One point Mr Brown wanted to drive home was the need to draw on learnings from other industries, regarding regulations and safety: “We need to develop regulations that support carbon-free fuels. That is a task that has to be done, it’s not an obstacle on the road. It is the road.” While ammonia is toxic, Mr Brown was confident it could be made safe for marine fuel usage because of the long track record of safety in other sectors. Instead of reinventing the regulatory wheel, Mr Brown suggested that the maritime industry needs to build on existing industry codes, regulations and standards.
“We have industries that have solved all of these regulatory problems,” he said, noting that the maritime industry needs to translate the codes, standards and materials handling knowledge from the refrigeration and agriculture sectors. “We don’t need to invent this knowledge. We need to understand how to translate it so [it] can be usefully applied to the maritime setting.”
Mr Sterling said the most important safety risk is for the crew onboard the ship. “We need our seafarers to be completely safe in handling a ship sailing on ammonia and that will be our primary focus,” he added.
Tackling the question of bunkering infrastructure for ammonia, Mr Sterling said it was “a huge challenge” but it needed to be built quickly – faster than LNG – if the shipping industry was to get started on the journey to decarbonisation.
“I would like us to move directly to fully renewable fuels like ammonia, but it’s a massive challenge,” he noted, requiring large capital investment. Still, as a container shipping company, only a few ammonia bunkering hubs would be needed to get up and running.
While he said there was “next to nothing” when it comes to green ammonia, Mr Sterling thought scaling up production would be manageable “because it has so few dependencies,”. He noted promising advancements in electrolyser technology could produce it at “a pretty reasonable price point, given that this is a very new fuel.”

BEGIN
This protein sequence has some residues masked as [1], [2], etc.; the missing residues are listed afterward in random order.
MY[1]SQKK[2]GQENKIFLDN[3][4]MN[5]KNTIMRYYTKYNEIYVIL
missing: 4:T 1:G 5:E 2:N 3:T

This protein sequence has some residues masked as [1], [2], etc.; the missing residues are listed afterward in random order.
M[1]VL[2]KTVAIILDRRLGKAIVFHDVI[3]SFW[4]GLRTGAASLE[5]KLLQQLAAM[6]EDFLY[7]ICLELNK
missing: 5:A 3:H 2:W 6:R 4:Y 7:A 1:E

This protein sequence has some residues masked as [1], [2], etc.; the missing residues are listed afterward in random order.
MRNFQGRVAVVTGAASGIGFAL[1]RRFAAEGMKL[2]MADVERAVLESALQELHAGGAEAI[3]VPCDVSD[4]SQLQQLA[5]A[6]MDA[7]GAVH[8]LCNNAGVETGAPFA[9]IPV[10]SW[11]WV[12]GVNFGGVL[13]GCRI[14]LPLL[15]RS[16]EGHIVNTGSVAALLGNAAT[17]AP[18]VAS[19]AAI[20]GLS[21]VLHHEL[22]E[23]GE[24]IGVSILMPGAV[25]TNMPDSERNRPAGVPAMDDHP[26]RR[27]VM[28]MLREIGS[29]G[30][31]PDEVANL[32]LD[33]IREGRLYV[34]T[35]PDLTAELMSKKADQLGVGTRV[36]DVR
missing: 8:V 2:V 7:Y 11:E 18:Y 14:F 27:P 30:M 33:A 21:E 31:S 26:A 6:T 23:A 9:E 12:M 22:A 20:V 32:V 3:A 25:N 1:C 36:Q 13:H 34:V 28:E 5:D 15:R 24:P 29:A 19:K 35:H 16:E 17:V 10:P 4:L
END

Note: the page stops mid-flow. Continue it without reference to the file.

Maersk is doing its part by joining in an effort to build Europe’s largest green ammonia production facility in Esbjerg, Denmark.
The use of ammonia as a marine fuel will also draw strength from collaborative efforts, not only involving stakeholders in shipping, but across industry.
Several such initiatives have now emerged. One example is the Castor Initiative, involving the joint development of an ammonia-fuelled tanker. Partners in the project include Lloyd’s Register (LR), Samsung Heavy Industries (SHI), MISC Berhad (MISC), MAN Energy Solutions, the Maritime and Port Authority of Singapore (MPA) and Yara International.
Cost still a hurdle
But cost was firmly on the minds of audience members, based on polls taken during the webinar. When asked to assess the main hurdles for placing an order for a newbuild or retrofit fuelled by ammonia, 35% of respondents expressed concerns about ammonia’s availability and affordability, 19% were concerned about the cost of operating on ammonia, 20% were unsure about the fuel’s ability to help meet decarbonisation targets, over 8% were concerned about funding for the newbuilds and retrofits and 18% thought the lack of a clear decarbonisation policy was an issue.
However, more than two-thirds (67%) of respondents agreed or strongly agreed that choosing a transitional fuel, like LPG or LNG, in the short term would be the most cost-effective path to decarbonisation by 2050.
On the question of whether investing in either ammonia or hydrogen would preclude choosing the “other road”, 52% disagreed or strongly disagreed.
When asked what alternative fuels were best suited for their fleets, results from audience respondents showed no clear winner; ammonia and LNG each polled at almost 33%, followed by methanol (29%), bio-fuel (15%) and hydrogen and synthetic diesel (10% each). The remainder of the respondents, 25%, had “not performed their own analysis and really had no idea.”
As a follow up, audience members were asked: “When do you plan to have a formalised sustainability programme in place which would address future fuel selection as a critical element of your emissions reductions programme?” 20% of respondents said they had a plan in place, 34% said they would have one by the end of 2021, 13% were just beginning and would have one by the end of 2022 and 33% had no idea, perhaps by 2023 or later.